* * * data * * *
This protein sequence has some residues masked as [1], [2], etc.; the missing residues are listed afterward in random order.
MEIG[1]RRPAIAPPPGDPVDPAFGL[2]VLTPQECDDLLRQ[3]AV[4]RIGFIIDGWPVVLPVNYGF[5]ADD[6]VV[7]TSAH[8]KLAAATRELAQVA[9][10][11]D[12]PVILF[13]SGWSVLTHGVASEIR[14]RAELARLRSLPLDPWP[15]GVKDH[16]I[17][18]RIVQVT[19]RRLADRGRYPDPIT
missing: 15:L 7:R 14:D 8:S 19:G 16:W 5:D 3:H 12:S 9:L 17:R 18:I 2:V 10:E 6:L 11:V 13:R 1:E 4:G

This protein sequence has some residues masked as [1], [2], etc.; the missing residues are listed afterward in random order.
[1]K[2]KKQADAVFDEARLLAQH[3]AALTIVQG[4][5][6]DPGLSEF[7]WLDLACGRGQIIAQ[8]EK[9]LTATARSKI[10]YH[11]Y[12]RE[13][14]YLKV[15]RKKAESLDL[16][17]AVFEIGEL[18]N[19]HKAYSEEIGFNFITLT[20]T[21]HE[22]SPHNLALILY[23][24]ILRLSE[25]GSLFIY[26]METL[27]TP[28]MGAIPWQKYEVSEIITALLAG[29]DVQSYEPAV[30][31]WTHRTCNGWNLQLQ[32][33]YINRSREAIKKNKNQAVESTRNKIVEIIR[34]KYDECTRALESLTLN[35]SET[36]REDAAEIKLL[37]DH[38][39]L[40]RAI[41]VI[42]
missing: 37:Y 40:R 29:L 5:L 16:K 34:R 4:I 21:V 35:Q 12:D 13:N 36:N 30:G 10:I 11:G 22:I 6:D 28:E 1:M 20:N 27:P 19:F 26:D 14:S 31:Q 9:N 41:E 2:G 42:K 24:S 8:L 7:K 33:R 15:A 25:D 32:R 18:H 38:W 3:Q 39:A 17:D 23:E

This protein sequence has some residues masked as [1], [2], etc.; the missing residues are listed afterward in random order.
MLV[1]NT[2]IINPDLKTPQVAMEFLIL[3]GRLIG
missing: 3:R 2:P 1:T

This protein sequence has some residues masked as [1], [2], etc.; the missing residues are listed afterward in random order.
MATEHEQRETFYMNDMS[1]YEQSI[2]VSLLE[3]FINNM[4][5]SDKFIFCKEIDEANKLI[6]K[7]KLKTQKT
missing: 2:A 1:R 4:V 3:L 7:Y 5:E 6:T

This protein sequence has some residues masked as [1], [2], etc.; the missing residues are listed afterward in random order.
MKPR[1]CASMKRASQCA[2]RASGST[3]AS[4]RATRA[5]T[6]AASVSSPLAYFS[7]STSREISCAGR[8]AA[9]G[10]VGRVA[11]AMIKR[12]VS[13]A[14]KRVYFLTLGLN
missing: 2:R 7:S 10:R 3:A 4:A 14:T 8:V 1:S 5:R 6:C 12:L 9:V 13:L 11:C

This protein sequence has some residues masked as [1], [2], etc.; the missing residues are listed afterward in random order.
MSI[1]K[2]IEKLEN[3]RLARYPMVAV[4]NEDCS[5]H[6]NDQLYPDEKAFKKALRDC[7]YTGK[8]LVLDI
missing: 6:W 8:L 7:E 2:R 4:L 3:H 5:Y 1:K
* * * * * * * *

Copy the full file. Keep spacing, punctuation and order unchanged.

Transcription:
This protein sequence has some residues masked as [1], [2], etc.; the missing residues are listed afterward in random order.
MEIG[1]RRPAIAPPPGDPVDPAFGL[2]VLTPQECDDLLRQ[3]AV[4]RIGFIIDGWPVVLPVNYGF[5]ADD[6]VV[7]TSAH[8]KLAAATRELAQVA[9][10][11]D[12]PVILF[13]SGWSVLTHGVASEIR[14]RAELARLRSLPLDPWP[15]GVKDH[16]I[17][18]RIVQVT[19]RRLADRGRYPDPIT
missing: 15:L 7:R 14:D 8:S 19:G 16:W 5:D 3:H 12:S 9:L 17:R 18:I 2:V 10:E 6:L 11:V 13:R 1:E 4:G

This protein sequence has some residues masked as [1], [2], etc.; the missing residues are listed afterward in random order.
[1]K[2]KKQADAVFDEARLLAQH[3]AALTIVQG[4][5][6]DPGLSEF[7]WLDLACGRGQIIAQ[8]EK[9]LTATARSKI[10]YH[11]Y[12]RE[13][14]YLKV[15]RKKAESLDL[16][17]AVFEIGEL[18]N[19]HKAYSEEIGFNFITLT[20]T[21]HE[22]SPHNLALILY[23][24]ILRLSE[25]GSLFIY[26]METL[27]TP[28]MGAIPWQKYEVSEIITALLAG[29]DVQSYEPAV[30][31]WTHRTCNGWNLQLQ[32][33]YINRSREAIKKNKNQAVESTRNKIVEIIR[34]KYDECTRALESLTLN[35]SET[36]REDAAEIKLL[37]DH[38][39]L[40]RAI[41]VI[42]
missing: 37:Y 40:R 29:L 5:L 16:K 34:R 4:I 21:V 35:Q 12:D 13:N 36:N 30:G 10:I 11:G 22:I 6:D 28:E 1:M 20:N 27:P 19:F 26:D 14:S 31:Q 9:N 41:E 2:G 42:K 24:S 8:L 7:K 33:R 15:A 25:D 32:R 18:H 38:W 3:Q 39:A 17:D 23:E

This protein sequence has some residues masked as [1], [2], etc.; the missing residues are listed afterward in random order.
MLV[1]NT[2]IINPDLKTPQVAMEFLIL[3]GRLIG
missing: 3:R 2:P 1:T

This protein sequence has some residues masked as [1], [2], etc.; the missing residues are listed afterward in random order.
MATEHEQRETFYMNDMS[1]YEQSI[2]VSLLE[3]FINNM[4][5]SDKFIFCKEIDEANKLI[6]K[7]KLKTQKT
missing: 2:A 1:R 4:V 3:L 7:Y 5:E 6:T

This protein sequence has some residues masked as [1], [2], etc.; the missing residues are listed afterward in random order.
MKPR[1]CASMKRASQCA[2]RASGST[3]AS[4]RATRA[5]T[6]AASVSSPLAYFS[7]STSREISCAGR[8]AA[9]G[10]VGRVA[11]AMIKR[12]VS[13]A[14]KRVYFLTLGLN
missing: 2:R 7:S 10:R 3:A 4:A 14:T 8:V 1:S 5:R 6:C 12:L 9:V 13:L 11:C

This protein sequence has some residues masked as [1], [2], etc.; the missing residues are listed afterward in random order.
MSI[1]K[2]IEKLEN[3]RLARYPMVAV[4]NEDCS[5]H[6]NDQLYPDEKAFKKALRDC[7]YTGK[8]LVLDI
missing: 6:W 8:L 7:E 2:R 4:L 3:H 5:Y 1:K